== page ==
Power And Dollar

What Do You Care About Greek Default? Or Andrew Jackson?

My employer has no business ties in Greece.  I have nothing Greek: no property in Greece, no mutual fund based in Greece, no IRA fund based in Greece, relatives in Greece.  So, what do I care about Greek?  You got to be kidding me.  Eh…. Do you care about the US recovery?

Greece is part of Euro.  A fiscal instability leads to the instability of Euro, or more precisely the depreciation of Euro.  Now, that is the beginning of problems.  First off, US exports get more expensive in the Euro land, i.e. the continental Europe that Rumsfeld called the Old World.  Euro’s depreciation is no good if it happens when US wants to export more.  But then, where can US export?  China?  Even when Chinese are buying Walmart products, how does that help US unemployment rate when those products were made in China to begin with?  Of the products that are US made, how many of them can be sold in China without violating either US embargo (regulated high tech products) or Chinese sanctions (produced by companies who sell arms to Taiwan)?  Do you think US can sell solar panels to China when China is the largest solar panel producer (by footage) in the world?  How many jobs can be produced in the US if Chinese eat more MacDonald’s?  It certainly gives a higher return for your pension funds, your 401k funds and IRA funds.  But jobs? No. 

Secondly, it is not a good idea when US wants to sell assets in Europe and the bring cash home.  It will either make the sale less appealing to the buyer if the seller wants it to be a US dollar deal, or it will make the sale less appealing to the seller if the buyer wants it to be a Euro deal.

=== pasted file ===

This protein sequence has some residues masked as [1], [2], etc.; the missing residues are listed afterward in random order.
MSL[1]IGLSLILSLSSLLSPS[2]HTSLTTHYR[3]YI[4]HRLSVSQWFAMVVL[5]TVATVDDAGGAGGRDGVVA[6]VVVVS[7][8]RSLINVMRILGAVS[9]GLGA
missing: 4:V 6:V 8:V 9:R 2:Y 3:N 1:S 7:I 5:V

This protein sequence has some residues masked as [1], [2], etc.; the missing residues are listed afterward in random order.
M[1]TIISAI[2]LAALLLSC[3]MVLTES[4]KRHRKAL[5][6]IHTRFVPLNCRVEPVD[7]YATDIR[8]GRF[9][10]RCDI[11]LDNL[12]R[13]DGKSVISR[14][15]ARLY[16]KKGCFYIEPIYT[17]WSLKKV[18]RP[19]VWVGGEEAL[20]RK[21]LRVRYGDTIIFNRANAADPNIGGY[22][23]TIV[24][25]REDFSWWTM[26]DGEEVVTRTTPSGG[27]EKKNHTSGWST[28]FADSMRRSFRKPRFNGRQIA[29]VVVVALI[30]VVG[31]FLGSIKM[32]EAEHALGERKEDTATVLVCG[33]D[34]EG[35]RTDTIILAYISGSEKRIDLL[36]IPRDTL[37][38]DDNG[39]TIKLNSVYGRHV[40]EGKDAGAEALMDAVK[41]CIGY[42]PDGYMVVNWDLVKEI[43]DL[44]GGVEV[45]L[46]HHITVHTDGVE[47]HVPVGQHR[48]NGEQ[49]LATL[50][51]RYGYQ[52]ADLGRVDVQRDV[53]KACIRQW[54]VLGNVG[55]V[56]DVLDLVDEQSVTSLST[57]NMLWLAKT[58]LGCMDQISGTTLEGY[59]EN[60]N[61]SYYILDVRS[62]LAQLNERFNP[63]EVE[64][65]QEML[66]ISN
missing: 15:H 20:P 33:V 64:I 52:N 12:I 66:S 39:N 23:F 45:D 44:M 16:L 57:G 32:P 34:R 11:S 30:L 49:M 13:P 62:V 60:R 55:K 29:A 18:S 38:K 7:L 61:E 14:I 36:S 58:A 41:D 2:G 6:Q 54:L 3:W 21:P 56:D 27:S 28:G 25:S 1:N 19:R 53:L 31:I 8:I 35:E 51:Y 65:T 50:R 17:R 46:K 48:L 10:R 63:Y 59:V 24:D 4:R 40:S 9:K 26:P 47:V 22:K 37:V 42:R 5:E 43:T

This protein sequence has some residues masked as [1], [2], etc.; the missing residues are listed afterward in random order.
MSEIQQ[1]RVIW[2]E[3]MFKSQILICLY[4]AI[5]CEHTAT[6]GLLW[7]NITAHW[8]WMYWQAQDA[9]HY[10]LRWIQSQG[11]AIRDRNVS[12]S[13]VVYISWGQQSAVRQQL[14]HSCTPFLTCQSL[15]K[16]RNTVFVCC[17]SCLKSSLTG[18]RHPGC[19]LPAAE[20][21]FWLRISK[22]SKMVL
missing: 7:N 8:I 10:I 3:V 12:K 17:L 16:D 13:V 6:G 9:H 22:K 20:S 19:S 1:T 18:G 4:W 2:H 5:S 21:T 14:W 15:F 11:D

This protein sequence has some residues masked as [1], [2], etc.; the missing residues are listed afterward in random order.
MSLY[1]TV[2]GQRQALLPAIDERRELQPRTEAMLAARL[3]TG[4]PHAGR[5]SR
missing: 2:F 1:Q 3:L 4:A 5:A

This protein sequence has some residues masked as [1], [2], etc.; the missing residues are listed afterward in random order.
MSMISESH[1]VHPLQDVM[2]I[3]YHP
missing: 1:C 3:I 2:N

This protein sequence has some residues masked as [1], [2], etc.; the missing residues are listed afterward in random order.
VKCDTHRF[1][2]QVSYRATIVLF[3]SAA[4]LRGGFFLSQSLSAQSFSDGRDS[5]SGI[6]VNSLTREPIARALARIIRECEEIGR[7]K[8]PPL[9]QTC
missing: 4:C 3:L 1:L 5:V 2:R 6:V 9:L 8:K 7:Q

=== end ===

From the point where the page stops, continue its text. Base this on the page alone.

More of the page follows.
GM for sure will not be happy since they are selling SAAB.  Although the deal for SAAB is in US dollars, it certainly makes it more difficult for the buyer to finance the deal.  And if you have bought a house before, you may recall that the deal is often contingent on funding availability. 

Third, it certainly makes US assets more expensive to Euro investors.  NYSE (or NASDAQ) stocks are looking for more expensive to Euro investors now, although US and/or UK assets may have to become the safe harbors for the time being.  But they certainly are looking more expensive. 

The value of a currency (Euro or USD) has a great deal to do with the expectation how well that currency’s assets are.  The assets in Greece, i.e. Euro, are not looking good due to Greek fiscal policies.   A comparison of Greece in Euro land has been made to California.  While that may resemble somewhat in economics sense, I tend to think of this crisis as the early United States where the federal government was still responsible to foreign debts incurred during the Revolution War but all the states retained their rights to print currencies.  European Union has long been criticized as an elitist creation.  Voters mistrusted it in Ireland (2008), France (2005), Denmark (2000).  Urbanite/merchant Hamilton created the central bank to monopolize monetary power and ruralite/agrarian Andrew Jackson removed it.  As a result of multiple currency issuer and each currency has its own exchange rate (inevitably), interest rate, and ultimately credibility, the United States became worthless monetarily.  

The striking difference here is US were debating about the monopoly of monetary power whereas Europe already got their monopoly of monetary power.  Is this a lesson where Europeans have to reflect on their European federalism or a lesson where urban elitist (in the sense of Sarah Palin’s “East Coast Elites”) creations, European Union, never work?  The answer will prevail if Brussels elites managed to figure it.

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February 11, 2010 Posted by | banking, Current Affairs, Current Events, politics, US politics, wordpress-political-blogs | Leave a comment